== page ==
ICBC Psychiatrist Criticized for Not Being "An Impartial Expert"

In my continued efforts to archive judicial critisism of expert witnesses who cross the line into ‘advocacy’, reasons for judgement were released this week by the BC Supreme Court, Victoria Registry, finding a psychiatrist retained by ICBC failed to provided evidence with “the sufficient degree of objectivity“.
In this week’s case (Drodge v. Kozek) the Plaintiff was involved in 2006 collision.  He suffered chronic pain and cognitive dysfunction following the crash.   ICBC retained a psychiatrist who authored a report and provided opinion evidence to the court which, in contrast to the Plaintiff’s treating doctor, placed less emphasis on role of the collision with respect to the Plaintiff’s complaints.
The Court found that this psychiatrist was not sufficiently objective and placed ‘little weight‘ in his opinion.  Madam Justice Dardi provided the following criticism:

[49] Dr. Solomons is a qualified psychiatrist who at the request of ICBC examined Mr. Drodge on July 9, 2009, and prepared a report dated August 2, 2009. At trial I ordered that certain contents of his report be expurgated, on the basis that the statements were not properly admissible opinion evidence.

[50] Dr. Solomons opined that Mr. Drodge did not sustain any functional brain injury as a result of the accident; nor did he develop any psychiatric condition or disorder as a result of the accident. It is Dr. Solomans’ view that the pre-conditions for the diagnosis of post-traumatic stress disorder were not met in this case. Rather, in his opinion Mr. Drodge presented with non-specific stress symptoms that potentially related to a number of causes, including physical pain, unemployment, financial constraints, and boredom. Other than some stress associated with his financial difficulties, he opined that Mr. Drodge’s present psychological status is “essentially normal”. Insofar as a prognosis, Dr. Solomans opined that there are no cognitive or psychiatric concerns, and that Mr. Drodge has no psychiatric or neuro-cognitive impediments for any vocational activities.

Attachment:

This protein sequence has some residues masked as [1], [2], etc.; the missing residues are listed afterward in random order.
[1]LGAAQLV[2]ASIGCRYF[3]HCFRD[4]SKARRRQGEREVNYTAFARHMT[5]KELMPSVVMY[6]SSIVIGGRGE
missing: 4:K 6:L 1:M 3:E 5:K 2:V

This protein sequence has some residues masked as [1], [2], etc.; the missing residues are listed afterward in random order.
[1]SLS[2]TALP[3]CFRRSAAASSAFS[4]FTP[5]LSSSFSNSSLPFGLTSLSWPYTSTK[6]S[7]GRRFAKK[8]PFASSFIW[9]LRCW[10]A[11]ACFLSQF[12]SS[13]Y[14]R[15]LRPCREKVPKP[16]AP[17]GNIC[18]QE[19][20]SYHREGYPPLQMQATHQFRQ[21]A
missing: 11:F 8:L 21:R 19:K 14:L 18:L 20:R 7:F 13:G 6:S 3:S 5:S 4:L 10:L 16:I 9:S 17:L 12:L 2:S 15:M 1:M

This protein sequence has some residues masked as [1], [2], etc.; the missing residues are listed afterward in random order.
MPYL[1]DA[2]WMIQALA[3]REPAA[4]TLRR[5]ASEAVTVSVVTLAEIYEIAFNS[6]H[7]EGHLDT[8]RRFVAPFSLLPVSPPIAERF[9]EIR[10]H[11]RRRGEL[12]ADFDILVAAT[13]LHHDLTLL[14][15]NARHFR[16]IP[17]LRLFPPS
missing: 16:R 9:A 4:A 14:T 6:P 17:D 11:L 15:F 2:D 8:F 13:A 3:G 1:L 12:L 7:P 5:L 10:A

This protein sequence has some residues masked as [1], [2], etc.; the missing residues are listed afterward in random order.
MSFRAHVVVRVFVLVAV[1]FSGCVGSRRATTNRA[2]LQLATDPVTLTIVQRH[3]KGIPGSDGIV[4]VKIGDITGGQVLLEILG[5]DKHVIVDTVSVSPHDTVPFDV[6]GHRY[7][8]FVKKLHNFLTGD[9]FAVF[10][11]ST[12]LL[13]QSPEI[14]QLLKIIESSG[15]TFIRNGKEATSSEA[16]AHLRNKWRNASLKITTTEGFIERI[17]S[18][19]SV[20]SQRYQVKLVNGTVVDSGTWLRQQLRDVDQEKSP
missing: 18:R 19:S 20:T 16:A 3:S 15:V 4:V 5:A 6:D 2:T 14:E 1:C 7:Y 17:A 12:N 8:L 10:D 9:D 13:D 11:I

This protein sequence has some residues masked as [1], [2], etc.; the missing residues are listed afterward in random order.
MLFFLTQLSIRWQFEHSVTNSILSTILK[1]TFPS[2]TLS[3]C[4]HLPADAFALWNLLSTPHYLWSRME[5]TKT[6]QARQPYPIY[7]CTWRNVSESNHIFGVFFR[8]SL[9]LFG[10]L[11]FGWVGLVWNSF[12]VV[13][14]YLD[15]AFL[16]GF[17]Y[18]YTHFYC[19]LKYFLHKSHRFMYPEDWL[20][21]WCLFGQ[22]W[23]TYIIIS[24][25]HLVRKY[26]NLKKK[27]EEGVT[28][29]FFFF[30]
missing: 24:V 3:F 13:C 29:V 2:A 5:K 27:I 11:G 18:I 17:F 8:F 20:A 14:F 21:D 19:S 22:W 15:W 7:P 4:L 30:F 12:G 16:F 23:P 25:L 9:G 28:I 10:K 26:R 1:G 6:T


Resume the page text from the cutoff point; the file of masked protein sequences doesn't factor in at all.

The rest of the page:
[51] In cross-examination Dr. Solomans admitted that a person could suffer from cognitive symptoms as a consequence of severe headaches. He agreed that headaches of this nature could affect someone’s mood and their ability to work, and that the headaches could therefore be disabling.

[52] Although Dr. Solomons maintained that Mr. Drodge did not exhibit any cognitive difficulties during his interview, the evidence supports a finding to the contrary. In cross-examination he acknowledged that his notes from the interview indicate as follows:

Not had cognitive tests. Then he says did. Query name. Not remember when. About 18 months to two years ago. Not remember the feedback about the test results.

Not recall anything about it at all, not even why he was treated.

Moreover, Mr. Drodge had mistakenly told him he had sustained his back injury in 1986; his back injury occurred in 1996.

[53] In my view, Dr. Solomons was not an impartial expert providing a balanced discussion on Mr. Drodge’s condition. Overall, I found his evidence lacking the sufficient degree of objectivity to be of any real assistance. In the result I have accorded his opinion little weight.

Advocacy in the Guise of Opinion, bc injury law, benchslap, Dr. Solomons, Drodge v. Kozek, Madam Justice Dardi

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ERIK
MAGRAKEN

Personal Injury Lawyer

When not writing the BC Injury Law Blog, Erik is the managing partner at MacIsaac & Company, based in Victoria, B.C. He is also involved with combative sports regulatory issues and authors the Combat Sports Law Blog.

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